Thursday, October 27, 2016

Remembering a Friend... Dr. Madan Gupta

It’s been exactly one year since one of our dear friends Dr. Madan Gupta (Michigan, USA) departed from this world.

I met him about 25 years ago through Dr. Balak Verma and we both immediately felt kind of connected because of our connection with the city of Jammu - in J&K, India.

However, our first meeting was quite interesting.

I vividly remember asking him where he lived in Jammu.
He said he was not from the city but from a nearby village.

“Which village?” I asked.

He was hesitant. “You probably would not have even heard it. It’s
near Basauli.”

I said, I have travelled extensively in the state of Jammu and Kashmir, so please tell me.

“Have you heard about Bhaddu Bilaur?” he asked.
I said yes of-course, I know.

He did not believe me. He smiled and said “yea right.”

I could sense from his facial expression that he thought I was making it up, to show off or something. But I actually knew the place because I had gone there during one of my Prachar tours.

I said ……. Well! are you from Bhaddu or Bilaur?

He was shocked. He laughed almost hysterically. He looked at Dr. Verma and others in the room and said “hey… this guy knows… He really knows. Because Bhaddu is a separate village near Bilaur but hardly anyone knows that these are two different places because everyone always says Bhaddu-Bilaur. Now I do believe him.”

I told him that I was invited there by Mr. Jia Lal Gupta and he knew his family too.

Over the next few years, we became good friends. Every time we met, we talked about many different things including religion and philosophy. He was very interested in learning about Indian history and politics and he used to read quite a few books. Though I don’t know anything about politics, I always enjoyed listening to his views. Over the dinners, we used to discuss about different aspects of religion and history and many a times we had strong different opinion, but he never got upset or angry as many other people usually do.

I developed a lot of respect for him as I learnt more and more about him, as a person. He was very kind hearted and helpful to all. Not only he and his wife Asha ji were always so kind and helpful towards me and my family, he had a great desire to help the poor and needy - especially in India.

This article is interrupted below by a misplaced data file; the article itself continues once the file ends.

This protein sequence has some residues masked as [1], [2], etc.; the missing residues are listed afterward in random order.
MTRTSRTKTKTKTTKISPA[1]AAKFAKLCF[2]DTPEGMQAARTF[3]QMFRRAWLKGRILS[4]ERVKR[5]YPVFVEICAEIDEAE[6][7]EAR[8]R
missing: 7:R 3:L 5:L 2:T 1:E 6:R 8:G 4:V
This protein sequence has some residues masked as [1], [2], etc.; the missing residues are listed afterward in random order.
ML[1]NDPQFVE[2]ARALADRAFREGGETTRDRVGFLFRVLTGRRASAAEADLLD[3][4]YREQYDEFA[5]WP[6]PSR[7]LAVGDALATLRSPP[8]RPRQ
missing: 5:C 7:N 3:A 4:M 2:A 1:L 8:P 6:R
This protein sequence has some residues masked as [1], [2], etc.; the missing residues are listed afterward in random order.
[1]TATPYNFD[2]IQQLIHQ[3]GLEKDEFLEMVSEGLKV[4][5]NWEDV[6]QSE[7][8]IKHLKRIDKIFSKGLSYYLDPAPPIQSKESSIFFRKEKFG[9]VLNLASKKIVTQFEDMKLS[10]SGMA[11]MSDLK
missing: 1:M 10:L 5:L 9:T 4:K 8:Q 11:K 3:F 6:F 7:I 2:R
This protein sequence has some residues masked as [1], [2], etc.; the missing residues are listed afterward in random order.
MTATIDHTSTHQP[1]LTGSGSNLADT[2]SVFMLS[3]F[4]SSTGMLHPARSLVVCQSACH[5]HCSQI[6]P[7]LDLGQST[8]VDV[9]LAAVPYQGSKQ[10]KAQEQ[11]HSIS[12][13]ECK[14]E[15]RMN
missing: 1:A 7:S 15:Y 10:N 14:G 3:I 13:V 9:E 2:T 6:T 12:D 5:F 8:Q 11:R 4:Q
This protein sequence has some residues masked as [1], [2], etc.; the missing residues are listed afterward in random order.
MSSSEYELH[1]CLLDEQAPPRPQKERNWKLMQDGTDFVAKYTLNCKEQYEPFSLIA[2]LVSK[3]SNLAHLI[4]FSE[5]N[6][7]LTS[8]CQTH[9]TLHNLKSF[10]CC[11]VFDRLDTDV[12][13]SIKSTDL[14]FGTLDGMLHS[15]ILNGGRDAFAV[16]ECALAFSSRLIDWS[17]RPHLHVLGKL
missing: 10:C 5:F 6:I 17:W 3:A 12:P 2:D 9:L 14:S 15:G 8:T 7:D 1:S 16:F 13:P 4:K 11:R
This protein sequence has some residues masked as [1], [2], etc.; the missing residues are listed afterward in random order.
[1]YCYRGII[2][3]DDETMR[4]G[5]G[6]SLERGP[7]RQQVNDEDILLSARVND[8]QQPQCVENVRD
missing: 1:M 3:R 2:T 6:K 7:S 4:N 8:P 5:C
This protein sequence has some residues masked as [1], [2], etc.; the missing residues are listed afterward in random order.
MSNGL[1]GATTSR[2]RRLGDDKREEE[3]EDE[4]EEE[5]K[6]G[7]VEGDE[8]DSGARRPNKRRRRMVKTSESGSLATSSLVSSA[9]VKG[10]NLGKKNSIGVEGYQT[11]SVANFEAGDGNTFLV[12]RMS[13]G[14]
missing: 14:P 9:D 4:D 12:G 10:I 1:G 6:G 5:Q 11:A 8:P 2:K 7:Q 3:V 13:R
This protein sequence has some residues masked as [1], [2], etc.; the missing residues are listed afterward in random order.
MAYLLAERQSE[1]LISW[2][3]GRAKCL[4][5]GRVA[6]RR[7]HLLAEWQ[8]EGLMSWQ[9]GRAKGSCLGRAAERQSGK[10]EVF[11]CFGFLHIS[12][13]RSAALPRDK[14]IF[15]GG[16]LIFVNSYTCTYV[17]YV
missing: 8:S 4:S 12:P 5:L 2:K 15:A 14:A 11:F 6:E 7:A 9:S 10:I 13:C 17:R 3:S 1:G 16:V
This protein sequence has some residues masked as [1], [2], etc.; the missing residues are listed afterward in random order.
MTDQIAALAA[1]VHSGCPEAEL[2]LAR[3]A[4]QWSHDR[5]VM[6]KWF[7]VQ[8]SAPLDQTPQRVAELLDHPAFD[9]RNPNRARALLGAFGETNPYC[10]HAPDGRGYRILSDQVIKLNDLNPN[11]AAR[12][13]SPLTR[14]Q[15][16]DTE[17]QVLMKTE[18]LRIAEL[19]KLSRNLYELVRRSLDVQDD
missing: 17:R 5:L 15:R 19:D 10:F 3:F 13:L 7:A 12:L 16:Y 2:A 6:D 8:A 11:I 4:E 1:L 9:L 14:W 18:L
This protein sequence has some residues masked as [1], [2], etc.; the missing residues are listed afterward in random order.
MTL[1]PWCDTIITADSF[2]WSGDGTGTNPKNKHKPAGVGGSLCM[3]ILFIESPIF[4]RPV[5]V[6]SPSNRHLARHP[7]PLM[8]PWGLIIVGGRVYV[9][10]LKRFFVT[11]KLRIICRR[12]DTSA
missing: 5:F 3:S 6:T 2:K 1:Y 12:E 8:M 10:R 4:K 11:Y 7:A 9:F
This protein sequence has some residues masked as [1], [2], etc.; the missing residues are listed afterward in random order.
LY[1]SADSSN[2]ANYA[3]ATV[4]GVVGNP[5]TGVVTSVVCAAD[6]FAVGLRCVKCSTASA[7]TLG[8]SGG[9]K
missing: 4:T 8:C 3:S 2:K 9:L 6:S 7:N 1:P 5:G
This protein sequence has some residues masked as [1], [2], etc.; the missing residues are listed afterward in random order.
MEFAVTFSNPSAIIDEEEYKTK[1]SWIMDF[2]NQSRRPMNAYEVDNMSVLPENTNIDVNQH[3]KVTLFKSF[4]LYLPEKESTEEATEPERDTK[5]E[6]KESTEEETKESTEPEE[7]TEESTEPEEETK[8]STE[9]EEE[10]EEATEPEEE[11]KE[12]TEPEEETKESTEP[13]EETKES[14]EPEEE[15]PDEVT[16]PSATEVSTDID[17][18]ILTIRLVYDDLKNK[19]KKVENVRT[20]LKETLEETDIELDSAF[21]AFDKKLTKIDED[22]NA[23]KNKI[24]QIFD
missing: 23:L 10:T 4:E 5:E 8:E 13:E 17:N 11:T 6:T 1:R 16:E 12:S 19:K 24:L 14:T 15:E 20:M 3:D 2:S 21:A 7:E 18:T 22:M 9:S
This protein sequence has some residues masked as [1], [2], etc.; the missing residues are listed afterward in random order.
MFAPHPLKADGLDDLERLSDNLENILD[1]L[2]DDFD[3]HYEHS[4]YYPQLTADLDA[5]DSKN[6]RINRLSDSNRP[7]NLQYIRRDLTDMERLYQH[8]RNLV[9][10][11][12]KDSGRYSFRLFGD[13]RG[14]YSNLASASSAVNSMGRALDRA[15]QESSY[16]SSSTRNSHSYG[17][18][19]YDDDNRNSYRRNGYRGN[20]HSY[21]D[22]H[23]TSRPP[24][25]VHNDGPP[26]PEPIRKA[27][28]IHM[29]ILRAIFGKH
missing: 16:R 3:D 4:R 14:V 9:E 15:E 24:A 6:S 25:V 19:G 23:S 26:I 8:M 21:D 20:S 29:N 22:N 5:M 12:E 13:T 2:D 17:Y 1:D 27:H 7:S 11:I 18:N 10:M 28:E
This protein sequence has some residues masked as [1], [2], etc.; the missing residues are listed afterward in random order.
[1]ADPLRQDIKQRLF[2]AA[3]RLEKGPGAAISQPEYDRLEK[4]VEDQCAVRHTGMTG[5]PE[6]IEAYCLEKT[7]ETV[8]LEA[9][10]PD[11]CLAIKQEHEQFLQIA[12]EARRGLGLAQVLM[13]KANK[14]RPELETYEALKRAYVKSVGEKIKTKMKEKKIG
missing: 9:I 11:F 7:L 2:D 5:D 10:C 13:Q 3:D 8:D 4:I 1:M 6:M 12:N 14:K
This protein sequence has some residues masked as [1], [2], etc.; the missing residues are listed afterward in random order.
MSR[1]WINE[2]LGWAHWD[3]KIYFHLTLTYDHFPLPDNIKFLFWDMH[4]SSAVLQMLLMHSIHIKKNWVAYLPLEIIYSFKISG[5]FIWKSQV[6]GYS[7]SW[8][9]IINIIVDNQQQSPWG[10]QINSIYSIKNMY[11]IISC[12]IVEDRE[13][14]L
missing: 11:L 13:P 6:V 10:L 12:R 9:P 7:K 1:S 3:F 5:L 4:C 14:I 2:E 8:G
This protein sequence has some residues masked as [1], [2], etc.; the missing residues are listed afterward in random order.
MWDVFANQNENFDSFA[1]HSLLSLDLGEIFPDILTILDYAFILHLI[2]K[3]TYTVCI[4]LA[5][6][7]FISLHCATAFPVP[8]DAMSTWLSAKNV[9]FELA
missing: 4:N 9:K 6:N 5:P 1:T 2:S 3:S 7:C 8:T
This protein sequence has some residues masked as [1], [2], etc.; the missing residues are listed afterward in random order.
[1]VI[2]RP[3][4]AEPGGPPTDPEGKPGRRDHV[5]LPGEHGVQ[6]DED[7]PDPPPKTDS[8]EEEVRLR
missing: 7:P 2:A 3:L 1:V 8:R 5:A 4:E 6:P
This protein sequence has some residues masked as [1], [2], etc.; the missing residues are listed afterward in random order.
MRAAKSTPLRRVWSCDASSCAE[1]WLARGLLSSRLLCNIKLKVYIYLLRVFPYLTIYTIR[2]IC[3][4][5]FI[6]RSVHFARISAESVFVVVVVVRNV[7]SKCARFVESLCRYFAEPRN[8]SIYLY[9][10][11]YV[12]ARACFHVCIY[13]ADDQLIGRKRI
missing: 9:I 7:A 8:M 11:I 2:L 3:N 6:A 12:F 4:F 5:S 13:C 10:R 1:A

Yesterday, about 30 of his close friends got together in his memory at his family’s residence where Dr. Prem Khilanani recited ‘Shanti Mantras’ and read and briefly explained the 2nd chapter of Bhagavad Gita.  Dr. Khilanani, a medical doctor, is a scholar of Vedanta and Bhagavad Gita as well.

In the midst of his lecture, Dr. Khilanani was explaining the 20th Shloka:
“Na Jaayate Mriyate va kadaachinnayam ……

……. Na hanayate hanyamaane shareeray”       (2:20)

(Aatma neither takes birth, nor it perishes when the body dies)

My mind started to wander off and I remembered a small incidence.

Once, while sitting at my home in Michigan, I was talking to a friend in India over the phone. We talked for some time when suddenly the phone slipped out of my hand, hit the ground and broke. We lost the connection. I knew my friend is still there, but I was not able to communicate with him anymore. The medium, through which we were talking was broken.

I thought, according to Bhagavad Gita, this situation also seems similar. When a friend or a family member passes away, we know that it’s only the body which has died, not the Aatma. The person whom we loved, still exists in the form of Aatma but the 'medium' through which we interacted and communicated is not there anymore. It is a great consolation but yet, we feel sad that we will not be able to see, touch or talk to our loved ones any more. I feel a sense of shame and guilt in my heart that I was not able to do anything for him, nor I will be able to get another chance to repay him in any way for whatever he did for me and my family.

We miss you Dr. Madan Gupta.
                                   ‘Rajan Sachdeva’


  1. What a great tribute to a blessed soul.

  2. Amazing thank you what a wonderful Tribute.


  3. Thank you Rajan ji
    the analogy of talking to someone on the phone and losing the contact when the phone broke was very nice. The other person or aatma is still there but can not interact any more.
    Please keep guiding through your wonderful wisdom.

  4. uncle, that is beautiful and touching. very sweet sentiments.
    Vijay Khilnani

  5. Thanks for sharing such an intimate part of your life with us .... that analogy you drew due to the breaking of phone conveys a deep lesson for me personally.

    Please do continue to share 🙏🙏

  6. Dnk ji! So well written and expressed. Good analogy too! Thanks

  7. Remembring a friend... Dr Madan Gupta.... padh kar bahut asha laga
    Bishan Jammu


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